If you’re wondering why you’re not seeing as many headlines about staffing shortages in schools, it’s because things might have improved.
But at the start of this school year, shortages remained a major concern for district leaders.
That’s according to superintendents who were surveyed late last year by RAND Corporation.
The three most common areas of concern for district leaders?
- Substitute teachers—78 percent reported moderate or considerable shortages;
- Bus drivers—68 percent reported moderate to considerable shortages; and
- Special educators—53 percent reported moderate to considerable shortages.
Superintendents in high-poverty school systems were more likely to report higher concerns over teacher shortages than their peers in low-poverty districts.
Other areas also drew concern. Forty-six percent of superintendents said there was a moderate to considerable shortage of paraprofessionals in their school districts.
Just 41 percent said they had moderate to considerable shortages of mental health staff. That percentage varied by district location and enrollment with 22 percent of district leaders in urban districts and 23 percent of those in rural school systems reporting considerable shortage of mental health staff, compared to 16 percent of suburban district leaders.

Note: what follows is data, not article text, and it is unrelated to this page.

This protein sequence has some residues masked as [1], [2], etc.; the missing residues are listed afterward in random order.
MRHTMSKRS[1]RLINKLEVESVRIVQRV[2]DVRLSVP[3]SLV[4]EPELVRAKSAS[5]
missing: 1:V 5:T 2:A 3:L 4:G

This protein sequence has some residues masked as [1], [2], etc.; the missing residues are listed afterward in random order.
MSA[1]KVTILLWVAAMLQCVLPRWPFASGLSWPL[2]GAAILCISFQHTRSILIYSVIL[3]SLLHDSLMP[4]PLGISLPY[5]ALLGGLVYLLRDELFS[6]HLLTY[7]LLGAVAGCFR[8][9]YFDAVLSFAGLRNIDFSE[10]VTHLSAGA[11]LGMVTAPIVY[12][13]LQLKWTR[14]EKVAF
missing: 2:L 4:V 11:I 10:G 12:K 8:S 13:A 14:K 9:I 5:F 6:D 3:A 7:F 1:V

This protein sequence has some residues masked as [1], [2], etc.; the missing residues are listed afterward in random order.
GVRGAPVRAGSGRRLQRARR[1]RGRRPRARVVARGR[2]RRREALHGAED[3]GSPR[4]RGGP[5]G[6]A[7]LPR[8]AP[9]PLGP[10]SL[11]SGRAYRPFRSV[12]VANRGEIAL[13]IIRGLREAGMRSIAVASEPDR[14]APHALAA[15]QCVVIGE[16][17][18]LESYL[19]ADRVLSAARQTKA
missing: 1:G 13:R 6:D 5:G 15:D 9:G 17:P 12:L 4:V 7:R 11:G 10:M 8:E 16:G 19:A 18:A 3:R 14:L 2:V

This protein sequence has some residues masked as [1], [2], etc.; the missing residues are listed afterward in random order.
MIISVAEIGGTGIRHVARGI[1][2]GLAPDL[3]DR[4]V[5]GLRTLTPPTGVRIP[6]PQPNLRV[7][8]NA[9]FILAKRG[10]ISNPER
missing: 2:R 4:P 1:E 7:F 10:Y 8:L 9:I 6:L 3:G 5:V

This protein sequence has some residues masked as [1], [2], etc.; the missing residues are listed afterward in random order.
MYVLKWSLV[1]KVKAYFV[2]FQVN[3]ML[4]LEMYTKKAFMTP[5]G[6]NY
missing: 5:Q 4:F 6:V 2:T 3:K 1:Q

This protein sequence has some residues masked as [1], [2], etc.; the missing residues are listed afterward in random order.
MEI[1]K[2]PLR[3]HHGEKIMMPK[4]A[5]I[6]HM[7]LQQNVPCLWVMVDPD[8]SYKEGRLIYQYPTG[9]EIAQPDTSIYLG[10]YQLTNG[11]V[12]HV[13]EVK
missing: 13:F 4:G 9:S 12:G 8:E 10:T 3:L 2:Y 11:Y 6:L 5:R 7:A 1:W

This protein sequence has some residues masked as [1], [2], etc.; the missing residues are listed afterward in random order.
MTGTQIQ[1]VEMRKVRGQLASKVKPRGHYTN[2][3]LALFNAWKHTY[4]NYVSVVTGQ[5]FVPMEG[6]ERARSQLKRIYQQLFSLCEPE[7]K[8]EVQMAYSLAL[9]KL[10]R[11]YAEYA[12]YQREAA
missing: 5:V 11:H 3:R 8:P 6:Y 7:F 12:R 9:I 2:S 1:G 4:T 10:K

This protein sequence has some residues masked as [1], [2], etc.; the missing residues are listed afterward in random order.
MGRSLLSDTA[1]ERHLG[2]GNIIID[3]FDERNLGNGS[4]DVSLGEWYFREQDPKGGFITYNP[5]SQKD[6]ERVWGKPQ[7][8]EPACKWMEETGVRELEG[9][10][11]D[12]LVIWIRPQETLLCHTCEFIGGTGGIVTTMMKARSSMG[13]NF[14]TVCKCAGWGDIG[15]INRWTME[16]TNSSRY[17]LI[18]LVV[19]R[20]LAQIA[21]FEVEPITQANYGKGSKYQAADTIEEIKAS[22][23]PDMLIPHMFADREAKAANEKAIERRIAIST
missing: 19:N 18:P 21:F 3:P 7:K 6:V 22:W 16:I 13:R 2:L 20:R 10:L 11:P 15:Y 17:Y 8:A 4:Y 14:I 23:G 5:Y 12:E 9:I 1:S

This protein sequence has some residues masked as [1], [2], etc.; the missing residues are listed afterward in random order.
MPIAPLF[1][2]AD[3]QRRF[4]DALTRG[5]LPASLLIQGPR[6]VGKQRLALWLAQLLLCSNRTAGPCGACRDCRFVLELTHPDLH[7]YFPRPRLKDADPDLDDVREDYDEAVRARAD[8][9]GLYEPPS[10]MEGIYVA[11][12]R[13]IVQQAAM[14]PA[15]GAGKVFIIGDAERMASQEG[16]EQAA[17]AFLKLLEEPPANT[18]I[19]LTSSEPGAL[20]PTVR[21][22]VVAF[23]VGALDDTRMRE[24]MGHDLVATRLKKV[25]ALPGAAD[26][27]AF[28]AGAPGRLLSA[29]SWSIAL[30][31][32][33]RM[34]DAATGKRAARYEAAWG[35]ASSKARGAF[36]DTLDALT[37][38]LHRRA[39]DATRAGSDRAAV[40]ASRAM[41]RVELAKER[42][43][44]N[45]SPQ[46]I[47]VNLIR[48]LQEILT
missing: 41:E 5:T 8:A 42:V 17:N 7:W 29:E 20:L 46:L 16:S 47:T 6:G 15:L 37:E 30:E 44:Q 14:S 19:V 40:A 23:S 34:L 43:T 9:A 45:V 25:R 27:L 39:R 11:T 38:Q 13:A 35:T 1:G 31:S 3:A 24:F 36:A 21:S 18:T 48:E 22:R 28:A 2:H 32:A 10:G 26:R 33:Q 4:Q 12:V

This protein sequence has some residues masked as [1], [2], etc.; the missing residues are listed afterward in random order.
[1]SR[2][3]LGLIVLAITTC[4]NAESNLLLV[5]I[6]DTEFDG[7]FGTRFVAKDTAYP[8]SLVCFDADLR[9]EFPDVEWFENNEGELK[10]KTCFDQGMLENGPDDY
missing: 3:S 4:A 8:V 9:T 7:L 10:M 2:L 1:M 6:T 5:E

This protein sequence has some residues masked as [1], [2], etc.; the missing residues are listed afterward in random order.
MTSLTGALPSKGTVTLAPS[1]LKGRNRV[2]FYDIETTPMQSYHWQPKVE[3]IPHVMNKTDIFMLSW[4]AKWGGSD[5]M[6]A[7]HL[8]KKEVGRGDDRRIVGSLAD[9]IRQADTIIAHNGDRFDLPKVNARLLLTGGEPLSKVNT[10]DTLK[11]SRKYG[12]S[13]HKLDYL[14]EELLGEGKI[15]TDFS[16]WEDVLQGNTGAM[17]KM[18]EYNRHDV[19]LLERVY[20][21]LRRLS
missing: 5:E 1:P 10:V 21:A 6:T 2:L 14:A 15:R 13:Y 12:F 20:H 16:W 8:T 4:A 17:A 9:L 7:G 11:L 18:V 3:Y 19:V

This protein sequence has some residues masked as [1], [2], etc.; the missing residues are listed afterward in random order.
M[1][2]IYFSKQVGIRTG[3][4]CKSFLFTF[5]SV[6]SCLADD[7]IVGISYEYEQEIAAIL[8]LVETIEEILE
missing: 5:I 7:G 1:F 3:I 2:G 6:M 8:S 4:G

Concerns about shortages are easing
Superintendents reported being less concerned this year about staffing shortages than they had been in recent years, when illness from the pandemic resulted in large scale substitute-teacher shortages—because so many teachers were out sick—and districts faced an uphill challenge to find bus drivers.
There was a 25 percent drop in the share of superintendents who reported considerable shortage of substitute teachers. There was even a 12 percent drop among district leaders who considered the bus driver shortage to be considerable.
But RAND suggested that district leaders’ view of the overall staffing situation could have been affected by a general decline in teacher absences, which triggered the need for additional staff in many instances. Another possibility was that district leaders, helped by looser hiring requirements in some cases, found it easier to staff some positions than earlier in the pandemic.
Staff shortages vary by location and enrollment
Math, science, and elementary school classes continued to be particularly hard areas to staff in high-poverty districts, according to RAND.
Eighteen percent of district leaders in high-poverty districts, for example, reported considerable shortage for elementary school staff, while only 4 percent in more affluent districts said the same.
Suburban and rural districts reported more challenges with bus driver shortages than their peers in urban areas, where many students take local transportation to get to school.
The survey results came from RAND’s American School District Panel, a nationally-representative group of 1,148 district and charter management leaders that RAND polls on school issues. The survey was conducted between Oct. 13. and Dec. 22, 2022.